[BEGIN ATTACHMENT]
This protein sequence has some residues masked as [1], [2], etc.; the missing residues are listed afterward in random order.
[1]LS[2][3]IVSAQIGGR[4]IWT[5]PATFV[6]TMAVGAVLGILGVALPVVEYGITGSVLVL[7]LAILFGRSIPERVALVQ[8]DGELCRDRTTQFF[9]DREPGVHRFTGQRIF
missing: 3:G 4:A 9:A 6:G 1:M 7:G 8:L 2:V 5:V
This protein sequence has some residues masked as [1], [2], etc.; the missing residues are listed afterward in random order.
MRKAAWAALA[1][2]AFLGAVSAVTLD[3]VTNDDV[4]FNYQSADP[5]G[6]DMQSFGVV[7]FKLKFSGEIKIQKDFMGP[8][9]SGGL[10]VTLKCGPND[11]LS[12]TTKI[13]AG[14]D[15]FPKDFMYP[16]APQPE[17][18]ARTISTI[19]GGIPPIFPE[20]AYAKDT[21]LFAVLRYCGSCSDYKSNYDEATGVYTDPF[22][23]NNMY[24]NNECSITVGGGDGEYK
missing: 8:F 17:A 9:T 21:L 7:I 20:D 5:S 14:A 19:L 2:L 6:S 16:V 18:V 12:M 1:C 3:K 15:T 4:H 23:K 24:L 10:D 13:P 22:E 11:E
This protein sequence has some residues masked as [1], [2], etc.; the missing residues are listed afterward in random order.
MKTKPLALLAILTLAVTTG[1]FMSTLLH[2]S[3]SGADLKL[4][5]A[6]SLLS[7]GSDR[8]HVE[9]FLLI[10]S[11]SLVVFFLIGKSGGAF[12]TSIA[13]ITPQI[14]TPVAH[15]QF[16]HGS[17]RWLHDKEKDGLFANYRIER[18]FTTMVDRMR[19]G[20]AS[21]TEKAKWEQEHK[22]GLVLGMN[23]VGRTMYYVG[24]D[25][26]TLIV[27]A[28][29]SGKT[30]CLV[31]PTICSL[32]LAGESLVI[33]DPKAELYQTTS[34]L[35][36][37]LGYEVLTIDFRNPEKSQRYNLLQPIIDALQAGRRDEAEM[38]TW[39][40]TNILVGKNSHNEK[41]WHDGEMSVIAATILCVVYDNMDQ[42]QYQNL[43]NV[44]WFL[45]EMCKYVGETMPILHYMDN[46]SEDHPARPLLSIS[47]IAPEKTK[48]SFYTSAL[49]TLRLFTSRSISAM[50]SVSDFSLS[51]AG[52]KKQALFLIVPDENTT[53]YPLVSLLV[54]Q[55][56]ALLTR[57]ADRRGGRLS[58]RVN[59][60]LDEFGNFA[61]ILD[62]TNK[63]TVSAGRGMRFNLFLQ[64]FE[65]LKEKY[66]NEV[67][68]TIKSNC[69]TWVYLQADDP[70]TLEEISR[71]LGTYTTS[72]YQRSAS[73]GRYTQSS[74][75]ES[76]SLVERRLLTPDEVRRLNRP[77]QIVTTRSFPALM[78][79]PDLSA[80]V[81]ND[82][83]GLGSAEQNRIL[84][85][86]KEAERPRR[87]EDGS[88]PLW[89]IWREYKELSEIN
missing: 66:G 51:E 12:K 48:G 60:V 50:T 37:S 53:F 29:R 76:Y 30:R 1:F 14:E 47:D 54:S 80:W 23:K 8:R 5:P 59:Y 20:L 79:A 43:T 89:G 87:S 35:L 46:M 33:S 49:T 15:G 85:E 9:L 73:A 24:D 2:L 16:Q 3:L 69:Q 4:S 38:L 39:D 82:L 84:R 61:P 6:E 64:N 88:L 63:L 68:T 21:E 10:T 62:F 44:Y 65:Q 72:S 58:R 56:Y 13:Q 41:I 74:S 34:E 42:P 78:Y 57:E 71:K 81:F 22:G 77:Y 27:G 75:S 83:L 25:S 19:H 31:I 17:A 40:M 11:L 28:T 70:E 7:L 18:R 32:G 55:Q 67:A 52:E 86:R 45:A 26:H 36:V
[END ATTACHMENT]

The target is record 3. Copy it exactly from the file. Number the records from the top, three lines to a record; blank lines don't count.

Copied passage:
This protein sequence has some residues masked as [1], [2], etc.; the missing residues are listed afterward in random order.
MKTKPLALLAILTLAVTTG[1]FMSTLLH[2]S[3]SGADLKL[4][5]A[6]SLLS[7]GSDR[8]HVE[9]FLLI[10]S[11]SLVVFFLIGKSGGAF[12]TSIA[13]ITPQI[14]TPVAH[15]QF[16]HGS[17]RWLHDKEKDGLFANYRIER[18]FTTMVDRMR[19]G[20]AS[21]TEKAKWEQEHK[22]GLVLGMN[23]VGRTMYYVG[24]D[25][26]TLIV[27]A[28][29]SGKT[30]CLV[31]PTICSL[32]LAGESLVI[33]DPKAELYQTTS[34]L[35][36][37]LGYEVLTIDFRNPEKSQRYNLLQPIIDALQAGRRDEAEM[38]TW[39][40]TNILVGKNSHNEK[41]WHDGEMSVIAATILCVVYDNMDQ[42]QYQNL[43]NV[44]WFL[45]EMCKYVGETMPILHYMDN[46]SEDHPARPLLSIS[47]IAPEKTK[48]SFYTSAL[49]TLRLFTSRSISAM[50]SVSDFSLS[51]AG[52]KKQALFLIVPDENTT[53]YPLVSLLV[54]Q[55][56]ALLTR[57]ADRRGGRLS[58]RVN[59][60]LDEFGNFA[61]ILD[62]TNK[63]TVSAGRGMRFNLFLQ[64]FE[65]LKEKY[66]NEV[67][68]TIKSNC[69]TWVYLQADDP[70]TLEEISR[71]LGTYTTS[72]YQRSAS[73]GRYTQSS[74][75]ES[76]SLVERRLLTPDEVRRLNRP[77]QIVTTRSFPALM[78][79]PDLSA[80]V[81]ND[82][83]GLGSAEQNRIL[84][85][86]KEAERPRR[87]EDGS[88]PLW[89]IWREYKELSEIN
missing: 66:G 51:E 12:K 48:G 60:V 50:T 37:S 53:F 29:R 76:Y 30:R 1:F 14:E 47:D 54:S 80:W 23:K 8:R 5:P 59:Y 20:L 79:A 43:T 89:G 87:S 35:L 46:M 33:S 49:T 15:G 85:E 9:L 73:A 24:D 2:L 16:Q 3:L 69:Q 4:S 38:L 39:D 82:L 84:R 61:P 6:E 64:N 88:L 63:L 68:T 21:E 10:T 62:F 44:Y 65:Q 72:S 58:R 56:Y 13:Q 41:I 74:S 34:E 42:P 78:Y 57:E 71:K 81:F 22:G 77:Y 27:G 75:S 83:L 25:S 19:H 31:I 17:A 40:M 11:L 28:T 70:E 7:L 18:R 32:G 55:Q 67:A 52:E 86:R 45:A 26:H 36:V